Topic 11: Editing Yourself and Others

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Editing Checklist (continued)


  • Omits excess words – Challenge every word by asking “Do I need it?” Pronouns, active voice and base verbs help eliminate excess words, as does eliminating unnecessary modifiers. For example, in “UNDP and DPKO issued a joint report,” the word “joint” is redundant. Similarly, in “this information is very critical,” the word “very” is unnecessary because it is implied in the word “critical.”
  • Uses concrete, familiar words – You don’t impress people by using big words, you just confuse them. Define and limit abbreviations. Avoid jargon, foreign terms, Latin terms, legal terms, and long strings of nouns.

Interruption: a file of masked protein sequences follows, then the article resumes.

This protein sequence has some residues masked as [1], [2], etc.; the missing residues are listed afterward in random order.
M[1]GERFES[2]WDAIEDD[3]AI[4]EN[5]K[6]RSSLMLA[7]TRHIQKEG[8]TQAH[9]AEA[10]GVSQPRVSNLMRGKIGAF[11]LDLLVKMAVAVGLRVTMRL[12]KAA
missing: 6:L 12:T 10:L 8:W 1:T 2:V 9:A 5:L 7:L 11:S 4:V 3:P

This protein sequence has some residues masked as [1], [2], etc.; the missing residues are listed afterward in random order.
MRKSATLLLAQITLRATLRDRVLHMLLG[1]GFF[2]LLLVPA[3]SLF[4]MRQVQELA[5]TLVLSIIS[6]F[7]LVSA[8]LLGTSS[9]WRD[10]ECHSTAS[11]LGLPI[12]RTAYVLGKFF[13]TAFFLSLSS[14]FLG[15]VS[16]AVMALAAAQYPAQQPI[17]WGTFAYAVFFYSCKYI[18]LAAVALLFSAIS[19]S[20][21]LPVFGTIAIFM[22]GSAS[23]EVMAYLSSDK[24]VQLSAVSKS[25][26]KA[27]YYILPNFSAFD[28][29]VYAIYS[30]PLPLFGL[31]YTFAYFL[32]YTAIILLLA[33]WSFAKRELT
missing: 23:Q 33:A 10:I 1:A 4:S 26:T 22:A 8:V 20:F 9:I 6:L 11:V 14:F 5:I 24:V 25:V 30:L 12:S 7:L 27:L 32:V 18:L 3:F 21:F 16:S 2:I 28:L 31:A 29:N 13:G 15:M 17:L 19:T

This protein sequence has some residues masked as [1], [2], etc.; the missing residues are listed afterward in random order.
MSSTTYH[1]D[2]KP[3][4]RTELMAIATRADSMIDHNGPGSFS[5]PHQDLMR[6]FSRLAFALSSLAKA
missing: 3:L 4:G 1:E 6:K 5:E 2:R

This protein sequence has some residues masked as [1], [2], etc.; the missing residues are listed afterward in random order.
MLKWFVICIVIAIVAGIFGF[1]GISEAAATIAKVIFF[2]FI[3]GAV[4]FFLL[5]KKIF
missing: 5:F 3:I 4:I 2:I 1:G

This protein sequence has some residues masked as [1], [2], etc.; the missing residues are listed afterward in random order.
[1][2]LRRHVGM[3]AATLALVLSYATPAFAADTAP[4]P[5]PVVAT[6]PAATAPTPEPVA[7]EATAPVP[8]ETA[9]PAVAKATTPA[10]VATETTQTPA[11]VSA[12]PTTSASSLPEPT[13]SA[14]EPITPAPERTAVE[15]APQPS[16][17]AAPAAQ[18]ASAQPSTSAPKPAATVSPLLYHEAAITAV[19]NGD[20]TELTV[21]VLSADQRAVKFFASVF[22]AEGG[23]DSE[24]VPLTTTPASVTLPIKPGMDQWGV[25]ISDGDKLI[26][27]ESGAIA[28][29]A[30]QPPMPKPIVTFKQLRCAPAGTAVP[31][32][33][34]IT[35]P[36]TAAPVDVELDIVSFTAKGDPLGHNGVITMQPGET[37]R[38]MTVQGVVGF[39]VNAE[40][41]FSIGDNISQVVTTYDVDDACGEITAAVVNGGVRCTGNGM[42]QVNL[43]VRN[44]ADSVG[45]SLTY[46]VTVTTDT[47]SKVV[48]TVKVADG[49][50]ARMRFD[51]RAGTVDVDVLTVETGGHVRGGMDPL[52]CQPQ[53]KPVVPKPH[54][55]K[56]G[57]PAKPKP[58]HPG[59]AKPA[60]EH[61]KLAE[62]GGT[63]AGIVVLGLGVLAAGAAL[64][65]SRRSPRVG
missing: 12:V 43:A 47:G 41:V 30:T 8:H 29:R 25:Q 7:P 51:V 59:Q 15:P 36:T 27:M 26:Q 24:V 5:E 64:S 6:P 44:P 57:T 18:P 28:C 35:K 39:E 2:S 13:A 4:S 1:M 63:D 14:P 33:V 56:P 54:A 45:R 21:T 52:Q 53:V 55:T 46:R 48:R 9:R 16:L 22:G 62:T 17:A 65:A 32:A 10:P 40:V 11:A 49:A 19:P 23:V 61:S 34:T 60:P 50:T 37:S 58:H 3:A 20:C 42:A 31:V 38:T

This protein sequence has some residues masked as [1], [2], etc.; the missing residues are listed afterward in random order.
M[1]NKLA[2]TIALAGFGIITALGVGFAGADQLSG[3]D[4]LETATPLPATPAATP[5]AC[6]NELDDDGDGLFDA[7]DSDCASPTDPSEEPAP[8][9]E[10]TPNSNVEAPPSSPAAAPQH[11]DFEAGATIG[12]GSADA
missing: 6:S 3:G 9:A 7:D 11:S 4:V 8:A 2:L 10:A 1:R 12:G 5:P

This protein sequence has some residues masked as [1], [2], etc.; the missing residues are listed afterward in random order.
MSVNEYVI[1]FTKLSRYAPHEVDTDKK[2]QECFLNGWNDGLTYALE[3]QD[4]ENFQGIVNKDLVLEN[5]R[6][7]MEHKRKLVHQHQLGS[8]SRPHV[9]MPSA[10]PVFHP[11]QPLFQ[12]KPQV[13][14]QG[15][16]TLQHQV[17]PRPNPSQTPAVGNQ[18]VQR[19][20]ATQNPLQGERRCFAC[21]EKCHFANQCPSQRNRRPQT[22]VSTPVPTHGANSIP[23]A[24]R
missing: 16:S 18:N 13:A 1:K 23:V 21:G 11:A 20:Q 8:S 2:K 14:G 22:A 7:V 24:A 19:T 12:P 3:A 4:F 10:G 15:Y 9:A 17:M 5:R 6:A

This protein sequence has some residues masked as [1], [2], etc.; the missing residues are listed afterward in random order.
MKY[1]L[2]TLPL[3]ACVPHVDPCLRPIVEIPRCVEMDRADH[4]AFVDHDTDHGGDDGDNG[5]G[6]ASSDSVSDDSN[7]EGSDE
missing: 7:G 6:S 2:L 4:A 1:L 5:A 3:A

• Places words carefully – Placing words carefully within a sentence is as important as organizing your document effectively. Keep the subject, verb and object close together. Put exceptions at the end and place modifiers correctly, as in "we want only the best" not "we only want the best."
  • Uses lists and tables – Shorten and clarify complex material by using lists, tables and diagrams.
  • Uses no more than two or three levels – Readers get lost when you use more than two or three levels in a document. If you find you need more levels, consider sub-dividing your top level into more parts.

SOURCE: http://www.plainlanguage.gov/howto/quickreference/checklist.cfm